His mother Dian later recalled: “During the year after Jerry left us, it was naturally a very trying time for all of us, and it was a most difficult adjustment to make. It was very lonely without him, at times almost overpowering, as if life just could not go on without his sunshiney face wherever we went. Jerry was a very different child. On the night he was born...I was so thankful at last for a precious son, and I spent the night in thanksgiving to my Heavenly Father. However, during this night a voice kept coming to me over and over again telling me I would not have this son very long. There was no vision, just the voice...in the next two and a half years it was to repeat itself many times...and at the very moment of the accident the same voice I had heard the night he was born, said to me “You knew you wouldn’t have him long.” I know that Jerry was supposed to be born at the time he was...he had a very special mission upon this earth. That mission was to unite our family.”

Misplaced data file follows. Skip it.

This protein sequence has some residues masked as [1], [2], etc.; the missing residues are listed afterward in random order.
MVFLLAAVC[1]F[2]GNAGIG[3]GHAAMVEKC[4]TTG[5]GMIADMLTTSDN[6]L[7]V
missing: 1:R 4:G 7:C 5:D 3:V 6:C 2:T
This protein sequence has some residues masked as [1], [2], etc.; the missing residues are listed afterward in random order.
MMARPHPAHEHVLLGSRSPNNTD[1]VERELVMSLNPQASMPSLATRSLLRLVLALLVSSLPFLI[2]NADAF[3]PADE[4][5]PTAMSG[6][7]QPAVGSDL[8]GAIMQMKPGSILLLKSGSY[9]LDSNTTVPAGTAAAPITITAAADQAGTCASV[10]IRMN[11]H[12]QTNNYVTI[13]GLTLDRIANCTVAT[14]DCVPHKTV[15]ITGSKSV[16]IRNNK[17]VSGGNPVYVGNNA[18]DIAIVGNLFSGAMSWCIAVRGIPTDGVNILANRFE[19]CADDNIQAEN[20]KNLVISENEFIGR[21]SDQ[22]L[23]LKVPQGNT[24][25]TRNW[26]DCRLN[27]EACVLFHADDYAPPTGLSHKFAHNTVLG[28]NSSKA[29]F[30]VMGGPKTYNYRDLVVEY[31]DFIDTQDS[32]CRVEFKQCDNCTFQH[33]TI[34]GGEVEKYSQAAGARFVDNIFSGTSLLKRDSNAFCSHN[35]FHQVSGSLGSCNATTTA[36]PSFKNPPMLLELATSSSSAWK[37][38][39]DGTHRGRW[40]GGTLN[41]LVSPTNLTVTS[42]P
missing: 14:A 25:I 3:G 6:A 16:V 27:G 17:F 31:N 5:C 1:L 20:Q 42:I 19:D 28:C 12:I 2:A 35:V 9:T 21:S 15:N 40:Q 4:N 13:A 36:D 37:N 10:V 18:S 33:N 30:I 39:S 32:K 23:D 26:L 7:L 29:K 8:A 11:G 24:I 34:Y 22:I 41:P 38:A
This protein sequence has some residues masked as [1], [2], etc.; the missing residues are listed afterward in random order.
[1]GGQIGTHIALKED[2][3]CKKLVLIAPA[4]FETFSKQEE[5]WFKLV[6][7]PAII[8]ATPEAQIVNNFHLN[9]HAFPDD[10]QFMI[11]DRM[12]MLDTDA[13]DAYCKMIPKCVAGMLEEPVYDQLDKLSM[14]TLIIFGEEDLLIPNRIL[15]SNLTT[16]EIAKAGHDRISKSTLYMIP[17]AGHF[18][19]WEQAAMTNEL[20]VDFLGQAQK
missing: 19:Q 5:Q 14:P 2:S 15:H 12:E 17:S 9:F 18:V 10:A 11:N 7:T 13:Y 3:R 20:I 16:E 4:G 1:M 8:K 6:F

Dian was my grandmother, Jerry was my uncle, and the 3 daughters who survived the incident were my mother and aunts. Only a few months after Jerry died, my great grandfather, Heber Danner, who had been deeply affected by his grandsons death, began studying the gospel, something that no latter-day saint associate in his 71 years on earth had convinced him to do. Almost two years to the day that Jerry died, Heber Danner was baptized into the church of Jesus Christ of Latter-Day Saints.